Catch up TV review: Frank of Ireland, Meet the Richardsons S2, Game of Talents
James R | On 18, Apr 2021
Frank of Ireland (All 4)
It’s hard to hold anything against the Gleeson family, which has given us not only Brendan Gleeson but also Brian and Domhnall Gleeson. The latter two team up for this Channel 4 comedy, which sees them play a pair of friends – Frank Marron (Brian Gleeson) and Doofus (Domhnall Gleeson) – the former a 30-something man-child who lives with his mother, Mary (Pom Boyd), and the latter foolishly supporting his immature impulses and tidying up after them. The result is a strong showcase for the Gleesons’ chemistry, which is warm, prickly and convincing at all times – Doofus trying to explain metaphors and similes to Frank us a treat – but struggles to find original laughs among the overly familiar dysfunctional double act, which lacks the upbeat wit of The Young Offenders or the distinctive voice of Derry Girls. The Gleesons are good together, but you can’t help but suspect they could be better.
Meet the Richardsons: Season 2 (UKTV Play)
With Taskmaster now on Channel 4, Dave’s in need of a new, high-profile comedy hit. This entertaining, understated mockumentary could just be it. Somewhere between Curb Your Enthusiasm and Hoff the Record, the show follows Jon Richardson and his wife, Lucy Beaumont, played by themselves. Over Season 1 and a Christmas special, the fun has stemmed from trying to tell where the line is between knowing parody and real life. Season 2 takes us into their home during lockdown, which brings added tensions – and a chance for Jon to build his own pub in the garden shed. But it also continues to expand the show’s self-aware world, with Russell Howard making observational comments about the duo, Sally Phillips working with Jon on a dream project, Lucy working on an amusingly dreadful game show and, of course, Johnny Vegas delivering a scene-stealing turn as himself – including a moment where he’s described as the “new Mike Leigh”.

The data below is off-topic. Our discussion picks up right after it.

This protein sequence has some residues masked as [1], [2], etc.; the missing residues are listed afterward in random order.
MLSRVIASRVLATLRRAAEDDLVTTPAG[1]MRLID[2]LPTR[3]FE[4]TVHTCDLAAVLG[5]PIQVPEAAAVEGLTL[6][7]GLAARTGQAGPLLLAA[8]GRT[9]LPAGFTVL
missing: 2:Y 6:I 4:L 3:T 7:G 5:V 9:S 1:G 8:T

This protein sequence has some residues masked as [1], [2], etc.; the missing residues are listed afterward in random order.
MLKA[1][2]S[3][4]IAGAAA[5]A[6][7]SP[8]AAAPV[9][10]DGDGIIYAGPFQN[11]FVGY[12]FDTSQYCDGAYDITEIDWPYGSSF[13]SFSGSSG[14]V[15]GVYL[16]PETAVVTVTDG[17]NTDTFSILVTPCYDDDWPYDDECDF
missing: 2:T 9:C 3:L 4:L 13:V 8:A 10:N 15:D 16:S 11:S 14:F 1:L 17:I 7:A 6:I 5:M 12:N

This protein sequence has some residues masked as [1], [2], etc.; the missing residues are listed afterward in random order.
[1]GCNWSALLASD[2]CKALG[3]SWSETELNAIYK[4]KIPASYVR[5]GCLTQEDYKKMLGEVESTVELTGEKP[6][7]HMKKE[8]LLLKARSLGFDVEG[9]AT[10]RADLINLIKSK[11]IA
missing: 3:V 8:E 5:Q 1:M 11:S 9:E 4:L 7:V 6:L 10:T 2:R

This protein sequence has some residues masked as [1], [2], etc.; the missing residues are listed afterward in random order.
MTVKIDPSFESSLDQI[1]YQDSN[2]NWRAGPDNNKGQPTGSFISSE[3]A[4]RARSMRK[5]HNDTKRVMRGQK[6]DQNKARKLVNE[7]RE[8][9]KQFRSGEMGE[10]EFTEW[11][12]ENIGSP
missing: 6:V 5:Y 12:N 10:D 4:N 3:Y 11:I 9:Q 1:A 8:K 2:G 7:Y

Photo: Vish Sharma
Game of Talents (ITV Hub)
“I’ve never wanted someone to burp so much.” That’s the sound of ITV joining the BBC in a new kind of game show – one in which people don’t compete to show off their talents but to guess the talents of other people. Where I Can See Your Voice focuses on sorting good singers from bad, Game of Talents takes a variety show approach, as contestants (helped by celebrity guests) have to try and work out what ability or skill someone has. That could be anything from juggling or yodelling to singing or playing guitar, and part of the fun comes from trying work out each person’s gifts – only topped by the show’s enjoyable knack for wrong-footing you as it reveals the answer. After years of singing contests and similar fare, this post-Masked Singer generation of shiny floor shows has a wonderful sense of novelty and frivolity about it.